L.A. city parks looking at deep cuts
While wading through this year’s budget problems, Los Angeles city officials have generally avoided significant changes to city services. But the city’s parks department is circulating a list of dramatic cuts they say may be necessary to cover its $6-million budget shortfall this year and expected reductions in next year’s budget.
The City Council is expected to discuss the list today. With possible shuttering of some recreation centers on the horizon, the memo from parks officials warns that the cutbacks will affect residents across the city. Maintenance at scores of sports courts and fields would be scaled back to once or twice a month instead of once a week. Some fields would be refurbished every two years instead of annually, and there will be less money for rodent control at athletic fields, such as those in Griffith Park.
At many city pools, officials are looking at slicing daily operations by two hours daily and closing some year-round pools on Sundays. Underused preschool and afterschool programs at sites such as the Pueblo del Rio Recreation Center in South Los Angeles and the Wilmington Recreation Center near the harbor could be cut back or eliminated entirely. Children’s playground equipment at some parks would be steam-cleaned less often and there would be less screening of sandboxes for dangerous objects.
In parts of Griffith Park and Runyon Canyon, officials are considering cleaning up less frequently after dogs in the off-trail areas — from every two weeks to once a month — and reducing trail maintenance. City workers would motor-sweep the L.A. River bikeway 35 weeks a year instead of weekly.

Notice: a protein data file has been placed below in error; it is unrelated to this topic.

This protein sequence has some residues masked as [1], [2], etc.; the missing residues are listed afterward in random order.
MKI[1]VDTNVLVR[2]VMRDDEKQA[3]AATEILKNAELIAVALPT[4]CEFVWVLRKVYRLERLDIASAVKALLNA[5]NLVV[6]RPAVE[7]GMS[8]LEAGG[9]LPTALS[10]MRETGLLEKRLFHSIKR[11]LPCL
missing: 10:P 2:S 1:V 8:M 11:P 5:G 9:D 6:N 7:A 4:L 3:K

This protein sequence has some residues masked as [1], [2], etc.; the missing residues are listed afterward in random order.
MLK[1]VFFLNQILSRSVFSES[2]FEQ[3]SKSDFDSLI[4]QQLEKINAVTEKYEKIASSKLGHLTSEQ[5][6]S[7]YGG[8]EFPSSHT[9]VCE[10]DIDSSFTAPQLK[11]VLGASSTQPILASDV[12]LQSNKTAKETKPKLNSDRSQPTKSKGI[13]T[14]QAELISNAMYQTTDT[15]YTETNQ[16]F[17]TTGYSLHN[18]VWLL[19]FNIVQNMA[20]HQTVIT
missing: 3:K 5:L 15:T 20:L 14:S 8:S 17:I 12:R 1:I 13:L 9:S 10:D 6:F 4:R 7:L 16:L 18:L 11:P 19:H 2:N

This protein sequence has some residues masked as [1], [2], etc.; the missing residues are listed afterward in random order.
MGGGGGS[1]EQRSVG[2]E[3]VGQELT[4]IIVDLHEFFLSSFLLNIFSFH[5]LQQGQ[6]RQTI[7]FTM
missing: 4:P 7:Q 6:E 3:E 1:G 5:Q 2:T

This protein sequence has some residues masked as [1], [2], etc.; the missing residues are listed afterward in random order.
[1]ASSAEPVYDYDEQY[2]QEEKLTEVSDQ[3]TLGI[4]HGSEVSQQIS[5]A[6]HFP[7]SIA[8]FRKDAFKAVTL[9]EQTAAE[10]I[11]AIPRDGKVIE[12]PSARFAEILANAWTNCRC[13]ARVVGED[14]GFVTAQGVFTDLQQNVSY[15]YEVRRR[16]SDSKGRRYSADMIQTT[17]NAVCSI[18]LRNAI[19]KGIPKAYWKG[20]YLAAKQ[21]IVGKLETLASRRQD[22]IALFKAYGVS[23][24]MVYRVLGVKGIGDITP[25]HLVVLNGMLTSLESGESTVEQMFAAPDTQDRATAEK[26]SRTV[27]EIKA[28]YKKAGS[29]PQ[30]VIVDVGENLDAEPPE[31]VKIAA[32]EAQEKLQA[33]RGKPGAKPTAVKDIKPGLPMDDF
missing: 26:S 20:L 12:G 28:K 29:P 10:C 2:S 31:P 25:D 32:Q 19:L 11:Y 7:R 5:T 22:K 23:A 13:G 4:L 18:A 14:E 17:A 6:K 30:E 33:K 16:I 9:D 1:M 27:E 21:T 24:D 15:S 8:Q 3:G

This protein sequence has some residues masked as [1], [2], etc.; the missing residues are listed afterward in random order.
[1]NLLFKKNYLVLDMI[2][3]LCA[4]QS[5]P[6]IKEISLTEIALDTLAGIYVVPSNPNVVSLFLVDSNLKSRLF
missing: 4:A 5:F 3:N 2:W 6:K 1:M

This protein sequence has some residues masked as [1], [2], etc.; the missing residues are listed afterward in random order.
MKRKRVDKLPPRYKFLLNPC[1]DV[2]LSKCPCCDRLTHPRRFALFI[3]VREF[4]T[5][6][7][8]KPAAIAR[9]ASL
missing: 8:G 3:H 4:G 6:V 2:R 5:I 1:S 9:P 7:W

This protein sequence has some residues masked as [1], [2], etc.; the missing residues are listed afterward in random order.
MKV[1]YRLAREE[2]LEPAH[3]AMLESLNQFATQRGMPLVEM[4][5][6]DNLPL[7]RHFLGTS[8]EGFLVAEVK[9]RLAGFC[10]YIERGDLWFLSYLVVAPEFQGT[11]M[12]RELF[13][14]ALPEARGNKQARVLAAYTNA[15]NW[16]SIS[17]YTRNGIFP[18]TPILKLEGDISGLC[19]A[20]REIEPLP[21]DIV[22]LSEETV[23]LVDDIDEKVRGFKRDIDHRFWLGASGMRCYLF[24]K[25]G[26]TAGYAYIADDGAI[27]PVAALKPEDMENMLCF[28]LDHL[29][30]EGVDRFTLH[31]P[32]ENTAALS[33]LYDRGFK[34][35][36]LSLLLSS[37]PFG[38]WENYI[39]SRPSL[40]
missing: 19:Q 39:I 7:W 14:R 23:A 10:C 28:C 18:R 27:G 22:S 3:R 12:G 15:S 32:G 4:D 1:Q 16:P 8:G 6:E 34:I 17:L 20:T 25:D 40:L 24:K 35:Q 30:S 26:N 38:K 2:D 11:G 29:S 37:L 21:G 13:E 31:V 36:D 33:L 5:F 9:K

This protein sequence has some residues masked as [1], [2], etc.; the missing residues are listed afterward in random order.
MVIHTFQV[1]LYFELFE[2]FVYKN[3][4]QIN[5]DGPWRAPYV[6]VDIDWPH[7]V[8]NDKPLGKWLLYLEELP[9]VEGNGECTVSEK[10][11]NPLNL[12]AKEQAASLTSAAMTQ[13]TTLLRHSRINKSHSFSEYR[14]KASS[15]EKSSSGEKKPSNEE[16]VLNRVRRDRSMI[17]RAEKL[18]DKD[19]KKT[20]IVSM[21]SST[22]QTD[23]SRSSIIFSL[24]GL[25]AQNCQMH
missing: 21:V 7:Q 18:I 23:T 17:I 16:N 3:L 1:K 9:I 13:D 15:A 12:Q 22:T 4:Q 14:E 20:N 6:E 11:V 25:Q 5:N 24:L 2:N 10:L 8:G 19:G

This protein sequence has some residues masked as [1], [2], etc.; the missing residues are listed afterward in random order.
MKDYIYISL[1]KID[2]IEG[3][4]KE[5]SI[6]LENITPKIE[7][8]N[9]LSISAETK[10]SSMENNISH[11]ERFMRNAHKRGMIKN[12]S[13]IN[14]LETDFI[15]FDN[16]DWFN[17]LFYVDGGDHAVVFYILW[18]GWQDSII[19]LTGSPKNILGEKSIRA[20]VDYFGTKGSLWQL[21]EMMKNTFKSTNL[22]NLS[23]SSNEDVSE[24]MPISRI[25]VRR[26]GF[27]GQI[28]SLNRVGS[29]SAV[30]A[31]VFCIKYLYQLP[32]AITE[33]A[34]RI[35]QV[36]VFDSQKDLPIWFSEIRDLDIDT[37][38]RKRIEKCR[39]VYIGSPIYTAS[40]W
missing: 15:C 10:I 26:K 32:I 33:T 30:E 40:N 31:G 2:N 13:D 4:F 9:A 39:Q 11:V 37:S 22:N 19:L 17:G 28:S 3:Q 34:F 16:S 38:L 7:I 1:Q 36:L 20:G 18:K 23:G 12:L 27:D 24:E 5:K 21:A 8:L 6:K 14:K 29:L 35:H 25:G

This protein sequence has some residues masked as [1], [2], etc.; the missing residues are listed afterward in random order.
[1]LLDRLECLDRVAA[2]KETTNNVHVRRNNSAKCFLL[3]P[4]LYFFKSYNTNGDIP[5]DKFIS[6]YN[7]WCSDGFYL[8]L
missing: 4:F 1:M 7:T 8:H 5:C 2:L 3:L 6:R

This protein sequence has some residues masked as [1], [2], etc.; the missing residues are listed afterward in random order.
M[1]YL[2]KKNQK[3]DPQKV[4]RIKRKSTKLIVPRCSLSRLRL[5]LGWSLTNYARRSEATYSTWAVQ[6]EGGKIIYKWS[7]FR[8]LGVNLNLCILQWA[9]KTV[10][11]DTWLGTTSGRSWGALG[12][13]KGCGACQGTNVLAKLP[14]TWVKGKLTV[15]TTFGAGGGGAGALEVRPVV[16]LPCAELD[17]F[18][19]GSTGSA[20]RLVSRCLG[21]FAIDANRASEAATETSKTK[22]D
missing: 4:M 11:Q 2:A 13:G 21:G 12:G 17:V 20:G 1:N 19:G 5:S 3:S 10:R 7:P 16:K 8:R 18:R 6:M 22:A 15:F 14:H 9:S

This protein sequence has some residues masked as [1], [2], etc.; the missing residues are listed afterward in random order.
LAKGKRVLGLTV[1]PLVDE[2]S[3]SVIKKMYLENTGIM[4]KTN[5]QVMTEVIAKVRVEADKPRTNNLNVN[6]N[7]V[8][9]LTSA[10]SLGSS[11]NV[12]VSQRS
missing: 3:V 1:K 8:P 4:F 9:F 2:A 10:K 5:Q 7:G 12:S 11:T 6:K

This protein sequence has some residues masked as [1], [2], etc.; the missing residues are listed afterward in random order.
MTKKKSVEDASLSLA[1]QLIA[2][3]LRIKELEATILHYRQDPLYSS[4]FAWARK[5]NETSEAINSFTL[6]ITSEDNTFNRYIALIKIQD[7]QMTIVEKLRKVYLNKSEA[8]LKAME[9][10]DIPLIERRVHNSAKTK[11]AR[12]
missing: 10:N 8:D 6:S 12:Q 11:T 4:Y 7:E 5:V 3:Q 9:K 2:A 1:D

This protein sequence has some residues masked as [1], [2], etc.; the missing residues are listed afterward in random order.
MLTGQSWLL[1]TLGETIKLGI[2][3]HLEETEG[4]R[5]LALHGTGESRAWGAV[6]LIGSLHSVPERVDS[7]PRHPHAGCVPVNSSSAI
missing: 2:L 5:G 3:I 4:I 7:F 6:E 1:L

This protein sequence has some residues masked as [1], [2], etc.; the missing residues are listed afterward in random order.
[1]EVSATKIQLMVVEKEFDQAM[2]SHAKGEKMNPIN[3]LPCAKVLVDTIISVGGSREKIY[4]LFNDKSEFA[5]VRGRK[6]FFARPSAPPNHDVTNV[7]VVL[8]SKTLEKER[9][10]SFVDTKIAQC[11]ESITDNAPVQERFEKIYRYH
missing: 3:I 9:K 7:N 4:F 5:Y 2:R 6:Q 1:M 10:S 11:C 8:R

And at municipal golf courses from Encino to Rancho Park, there would be less repair of turf areas, less weed abatement and leaf removal and “reduced overall quality,” according to the memo provided to council offices. In Echo Park Lake and MacArthur Park Lake, the department has told council members, they may have to shut down pedal boat operations in the winter and fall.
In a council committee meeting last week, Parks and Recreation Executive Officer Regina Adams said she couldn’t offer “exact details” about the timing of the changes, but warned that cuts would happen.
“The public is going to start seeing some changes in the services we provide,” she said.
Adams said the parks department has begun organizing facilities into “clusters” to monitor how much the buildings are being used — determining whether staff members could be shared at multiple sites and which facilities should be closed if budget problems worsen.
Councilman Bill Rosendahl, a budget committee member, said that before the council makes final decisions he wants to see a breakdown of how much money the city would save from reducing hours at recreation centers. With events from the Easter egg hunt at Point Fermin Park to the windsurfing competition at Cabrillo Beach on the list of potential cancellations, Rosendahl said council members and staff would have to aggressively pursue private donors. He noted that the Memorial Day Body Building Competition on Venice Beach was on the list of events that might be canceled, but city officials have already struck a deal with private sponsors to save the contest.
“Everybody looks at their own list with laser eyes,” said Rosendahl, who said he would focus some of his efforts on avoiding reductions in youth programs. “Frankly, prevention and intervention is much more cost effective than dealing with suppression.... I will constantly want to see as few cuts as possible. It is as much value to me as hiring cops.”
Among the facilities that could be closed are the L.A. Youth Athletic Club, Pueblo del Rio Recreation Center in South Los Angeles, the David Gonzalez Boxing Arena, the Panorama Recreation Center and the Crestwood Hills Recreation Center. Senior citizen centers under consideration for closure are Sepulveda, Van Nuys/Sherman Oaks and North Hollywood in the Valley.
-- Maeve Reston
Photo: Peggy Nguyen, an environmentalist with the Griffith Park Fire Recovery Task Force, and Rick Fisher, a landscape architect with the city of Los Angeles, look over Fern Canyon in Griffith Park in 2007. Credit: Anne Cusack / Los Angeles Times